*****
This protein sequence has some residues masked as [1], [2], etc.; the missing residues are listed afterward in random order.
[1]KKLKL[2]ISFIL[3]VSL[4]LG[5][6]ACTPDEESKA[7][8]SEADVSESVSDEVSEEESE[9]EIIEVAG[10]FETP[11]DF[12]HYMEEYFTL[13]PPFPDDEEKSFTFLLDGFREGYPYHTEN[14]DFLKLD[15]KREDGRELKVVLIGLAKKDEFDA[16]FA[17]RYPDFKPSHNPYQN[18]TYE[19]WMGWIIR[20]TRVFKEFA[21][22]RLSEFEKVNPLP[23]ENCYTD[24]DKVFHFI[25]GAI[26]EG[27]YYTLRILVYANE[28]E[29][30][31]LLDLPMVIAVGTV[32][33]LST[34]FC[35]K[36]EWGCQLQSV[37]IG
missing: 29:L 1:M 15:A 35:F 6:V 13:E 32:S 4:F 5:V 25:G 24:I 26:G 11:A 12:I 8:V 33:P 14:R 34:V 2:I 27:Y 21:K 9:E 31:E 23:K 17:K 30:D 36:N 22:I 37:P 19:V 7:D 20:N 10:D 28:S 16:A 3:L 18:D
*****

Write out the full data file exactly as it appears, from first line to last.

This protein sequence has some residues masked as [1], [2], etc.; the missing residues are listed afterward in random order.
[1]KKLKL[2]ISFIL[3]VSL[4]LG[5][6]ACTPDEESKA[7][8]SEADVSESVSDEVSEEESE[9]EIIEVAG[10]FETP[11]DF[12]HYMEEYFTL[13]PPFPDDEEKSFTFLLDGFREGYPYHTEN[14]DFLKLD[15]KREDGRELKVVLIGLAKKDEFDA[16]FA[17]RYPDFKPSHNPYQN[18]TYE[19]WMGWIIR[20]TRVFKEFA[21][22]RLSEFEKVNPLP[23]ENCYTD[24]DKVFHFI[25]GAI[26]EG[27]YYTLRILVYANE[28]E[29][30][31]LLDLPMVIAVGTV[32][33]LST[34]FC[35]K[36]EWGCQLQSV[37]IG
missing: 29:L 1:M 15:A 35:F 6:V 13:E 32:S 4:F 5:V 25:G 24:I 26:G 11:A 12:I 8:V 33:P 14:R 34:V 2:I 27:Y 21:K 9:E 31:E 23:K 17:K 30:D 36:N 22:I 37:P 19:V 7:D 20:N 10:D 28:S 16:A 3:L 18:D